Panagbenga organizers ask candidates: Stay off parades
BAGUIO CITY – Informed that some city officials had invited candidates in the May elections to the 24th staging of the Panagbenga, or Baguio Flower Festival, organizers on Wednesday said the candidates would be told to stay away from the street dancing and float parades.
A councilor on Tuesday announced he had invited three senatorial candidates, one of whom was criticized for disrupting last year’s parade with her brother, a former senator.
But the festival organizers were firm: They would keep politics out of Panagbenga during election years and would not allow the festival to be used as a platform for any national or local candidate.
This year’s Panagbenga kicks off on Friday with an opening parade and the launch of several activities, such as the annual flower landscaping competition.
The grand street dancing parade, the crowd drawer, has been moved from Feb. 24 to March 2, while the grand float parade will be held on March 3, instead of Feb. 25, to make the festival a five-week affair.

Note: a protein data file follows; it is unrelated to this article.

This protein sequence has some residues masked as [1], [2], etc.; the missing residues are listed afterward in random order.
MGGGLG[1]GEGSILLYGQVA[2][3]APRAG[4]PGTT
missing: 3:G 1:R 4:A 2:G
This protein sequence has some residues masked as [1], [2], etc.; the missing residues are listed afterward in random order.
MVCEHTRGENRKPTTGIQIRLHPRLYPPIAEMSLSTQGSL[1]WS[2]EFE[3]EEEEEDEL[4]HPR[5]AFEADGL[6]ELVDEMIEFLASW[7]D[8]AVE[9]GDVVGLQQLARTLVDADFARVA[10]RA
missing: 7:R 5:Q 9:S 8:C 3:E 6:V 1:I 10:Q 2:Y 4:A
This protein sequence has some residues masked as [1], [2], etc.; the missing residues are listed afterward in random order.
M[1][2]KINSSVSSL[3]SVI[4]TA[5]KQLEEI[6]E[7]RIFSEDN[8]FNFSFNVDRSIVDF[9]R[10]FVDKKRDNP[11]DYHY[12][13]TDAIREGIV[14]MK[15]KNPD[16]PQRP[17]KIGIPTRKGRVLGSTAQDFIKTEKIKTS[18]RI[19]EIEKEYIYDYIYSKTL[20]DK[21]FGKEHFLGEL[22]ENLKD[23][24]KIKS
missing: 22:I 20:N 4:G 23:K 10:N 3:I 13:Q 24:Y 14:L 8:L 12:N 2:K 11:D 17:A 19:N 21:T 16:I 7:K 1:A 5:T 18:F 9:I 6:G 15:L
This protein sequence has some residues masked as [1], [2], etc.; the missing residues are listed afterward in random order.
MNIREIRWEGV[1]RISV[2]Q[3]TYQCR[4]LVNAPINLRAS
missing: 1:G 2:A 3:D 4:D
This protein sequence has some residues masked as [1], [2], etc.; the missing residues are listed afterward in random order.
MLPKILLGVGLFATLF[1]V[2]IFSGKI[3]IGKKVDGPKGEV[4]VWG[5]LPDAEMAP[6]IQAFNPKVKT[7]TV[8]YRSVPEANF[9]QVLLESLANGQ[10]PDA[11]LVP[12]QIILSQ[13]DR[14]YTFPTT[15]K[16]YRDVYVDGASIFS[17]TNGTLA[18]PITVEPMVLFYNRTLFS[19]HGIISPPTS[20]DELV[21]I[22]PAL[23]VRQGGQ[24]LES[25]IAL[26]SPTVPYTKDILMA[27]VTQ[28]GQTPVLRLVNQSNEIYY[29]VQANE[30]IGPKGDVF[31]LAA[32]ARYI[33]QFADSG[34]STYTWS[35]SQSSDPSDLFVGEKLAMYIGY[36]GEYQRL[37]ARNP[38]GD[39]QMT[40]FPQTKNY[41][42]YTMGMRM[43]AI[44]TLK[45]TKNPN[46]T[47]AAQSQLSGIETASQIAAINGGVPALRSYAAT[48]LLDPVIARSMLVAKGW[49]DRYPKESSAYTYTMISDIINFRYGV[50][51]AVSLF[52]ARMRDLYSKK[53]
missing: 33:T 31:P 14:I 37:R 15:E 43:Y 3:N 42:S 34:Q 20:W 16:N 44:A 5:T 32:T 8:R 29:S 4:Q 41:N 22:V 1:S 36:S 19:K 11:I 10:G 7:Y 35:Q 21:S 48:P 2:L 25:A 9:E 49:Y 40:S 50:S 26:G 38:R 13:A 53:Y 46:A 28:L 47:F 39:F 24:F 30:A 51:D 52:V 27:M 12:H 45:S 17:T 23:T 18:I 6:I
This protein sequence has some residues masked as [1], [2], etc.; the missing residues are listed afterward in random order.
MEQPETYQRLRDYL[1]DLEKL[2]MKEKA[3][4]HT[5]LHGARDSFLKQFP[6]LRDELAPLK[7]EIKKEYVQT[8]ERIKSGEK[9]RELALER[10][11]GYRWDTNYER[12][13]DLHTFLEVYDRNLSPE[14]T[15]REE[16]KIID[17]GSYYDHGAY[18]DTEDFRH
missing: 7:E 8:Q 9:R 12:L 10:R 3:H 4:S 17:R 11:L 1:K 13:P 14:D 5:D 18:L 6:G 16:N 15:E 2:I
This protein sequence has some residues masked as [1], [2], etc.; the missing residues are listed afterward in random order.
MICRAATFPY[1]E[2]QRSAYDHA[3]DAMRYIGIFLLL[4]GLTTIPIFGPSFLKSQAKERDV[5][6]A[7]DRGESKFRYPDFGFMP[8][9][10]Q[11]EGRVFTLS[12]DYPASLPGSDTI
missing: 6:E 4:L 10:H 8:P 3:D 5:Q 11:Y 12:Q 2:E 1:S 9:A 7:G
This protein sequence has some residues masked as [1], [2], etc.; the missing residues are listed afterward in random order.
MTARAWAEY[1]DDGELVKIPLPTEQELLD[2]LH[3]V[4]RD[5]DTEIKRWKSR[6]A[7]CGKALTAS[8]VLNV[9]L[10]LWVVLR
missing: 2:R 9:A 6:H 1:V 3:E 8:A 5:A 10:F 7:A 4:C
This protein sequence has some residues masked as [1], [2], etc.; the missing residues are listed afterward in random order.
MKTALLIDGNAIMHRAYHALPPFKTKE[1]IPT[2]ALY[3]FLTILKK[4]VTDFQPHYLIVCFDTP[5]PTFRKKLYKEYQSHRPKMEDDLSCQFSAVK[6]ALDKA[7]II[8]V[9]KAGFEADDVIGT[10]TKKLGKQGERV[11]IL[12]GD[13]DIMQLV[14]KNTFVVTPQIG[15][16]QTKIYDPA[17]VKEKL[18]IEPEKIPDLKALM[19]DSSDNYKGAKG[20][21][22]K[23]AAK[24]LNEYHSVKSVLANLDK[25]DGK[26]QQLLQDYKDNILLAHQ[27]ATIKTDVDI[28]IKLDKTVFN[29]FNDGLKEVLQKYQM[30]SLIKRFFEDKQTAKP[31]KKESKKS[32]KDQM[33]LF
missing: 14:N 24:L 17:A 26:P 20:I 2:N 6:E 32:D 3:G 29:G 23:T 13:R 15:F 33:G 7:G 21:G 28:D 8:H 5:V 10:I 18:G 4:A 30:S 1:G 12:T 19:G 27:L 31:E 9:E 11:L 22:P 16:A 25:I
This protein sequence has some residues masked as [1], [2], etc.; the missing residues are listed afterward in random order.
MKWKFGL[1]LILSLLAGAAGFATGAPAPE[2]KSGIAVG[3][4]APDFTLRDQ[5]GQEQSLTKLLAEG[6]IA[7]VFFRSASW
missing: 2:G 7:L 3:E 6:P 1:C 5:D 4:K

Learning from past political seasons, festival marshals have been tasked with taking down posters or streamers of politicians “greeting” festival participants, said Anthony de Leon, one of the festival organizers.
Told about the invited senatorial candidates, Frederico Alquiros, another festival organizer, said the candidates would be offered seats at the grandstand of the Athletic Bowl in Burnham Park where participants converge at the end of the parades.
The Panagbenga has been marred by squabbles among festival organizers and city government officials.
Two weeks ago, the city council passed a resolution that rejected the organizers’ request to hold the annual market exposition, called “Baguio Blooms,” at Burnham Park.
The council said putting up a bazaar there would violate the Baguio environmental code and a trade fair ordinance. Both ordinances prohibited the commercialization of the park.
But Mayor Mauricio Domogan had vetoed the resolution and asked the council to support the market exposition because it would generate revenues needed to sustain the subsidy for schools participating in the parades. —VINCENT CABREZA
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